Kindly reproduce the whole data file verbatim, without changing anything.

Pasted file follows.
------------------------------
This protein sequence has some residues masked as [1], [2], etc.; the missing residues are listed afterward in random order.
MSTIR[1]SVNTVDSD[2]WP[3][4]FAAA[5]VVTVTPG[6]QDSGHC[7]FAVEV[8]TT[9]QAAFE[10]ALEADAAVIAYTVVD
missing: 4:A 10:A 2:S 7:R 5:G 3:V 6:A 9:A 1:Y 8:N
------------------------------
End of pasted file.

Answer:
This protein sequence has some residues masked as [1], [2], etc.; the missing residues are listed afterward in random order.
MSTIR[1]SVNTVDSD[2]WP[3][4]FAAA[5]VVTVTPG[6]QDSGHC[7]FAVEV[8]TT[9]QAAFE[10]ALEADAAVIAYTVVD
missing: 4:A 10:A 2:S 7:R 5:G 3:V 6:A 9:A 1:Y 8:N